Interestingly, the Whangarei District Council with a population of 84,000 is not much larger than Hastings (population 70,000), but at $156 million its debt is almost three times higher than that of Hastings on a per capital basis - $785  compared with $1,900. That shows how seriously indebted the Whangarei District Council is.

Although debt transfer was a significant issue, the greatest argument against amalgamation was the Auckland experience. There,  amalgamation was forced upon the local councils by central government. That amalgamation has proved to be a disaster, which just goes to show that the population at large usually has a better sense of what does and does not work than authoritarian know-it-all politicians. Aucklanders should now be given a democratic right to say whether they want to remain in the super city, or opt-out.

RTA

The Residential Tenancy Act is in for yet another overhaul. The changes are likely to be introduced into Parliament next month. Here's a summary of what is proposed:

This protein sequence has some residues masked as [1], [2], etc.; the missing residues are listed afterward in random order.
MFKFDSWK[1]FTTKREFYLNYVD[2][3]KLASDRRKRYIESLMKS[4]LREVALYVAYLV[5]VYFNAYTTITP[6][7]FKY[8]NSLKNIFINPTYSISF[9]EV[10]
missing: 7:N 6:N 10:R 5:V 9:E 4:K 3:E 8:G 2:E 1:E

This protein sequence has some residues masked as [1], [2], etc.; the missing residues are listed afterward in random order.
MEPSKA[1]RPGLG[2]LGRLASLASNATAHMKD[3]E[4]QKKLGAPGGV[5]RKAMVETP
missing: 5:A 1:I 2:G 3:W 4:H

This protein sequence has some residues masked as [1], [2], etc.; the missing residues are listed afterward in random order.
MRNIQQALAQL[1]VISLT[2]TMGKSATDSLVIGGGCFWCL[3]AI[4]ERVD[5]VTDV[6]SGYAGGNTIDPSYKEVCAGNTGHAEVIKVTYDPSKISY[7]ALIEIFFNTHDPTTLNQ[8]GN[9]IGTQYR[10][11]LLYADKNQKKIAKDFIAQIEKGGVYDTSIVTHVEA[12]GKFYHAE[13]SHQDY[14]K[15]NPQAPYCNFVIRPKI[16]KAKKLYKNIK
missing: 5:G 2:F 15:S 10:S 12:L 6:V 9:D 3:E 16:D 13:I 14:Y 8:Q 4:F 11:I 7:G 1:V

• Smoke alarms will become compulsory as from July 2016. New alarms will need to be long-life photo-electric. (Photoelectric alarms sense smoke by shining a light beam across a chamber to detect when the air in the chamber becomes partially obscured.)
  • Rentals must have underfloor and ceiling insulation installed by July 2019. Some exceptions will apply where it is impractical to retrofit insulation. The requirements will be that the ceiling insulation must be at least 70mm think above habitable spaces (garages and storage areas are excluded). The level of insulation will need to be noted in the tenancy agreement. If a tenant believes a house does not have adequate insulation they can refer the matter to the Tenancy Tribunal who can order the Landlord to meet the requirement.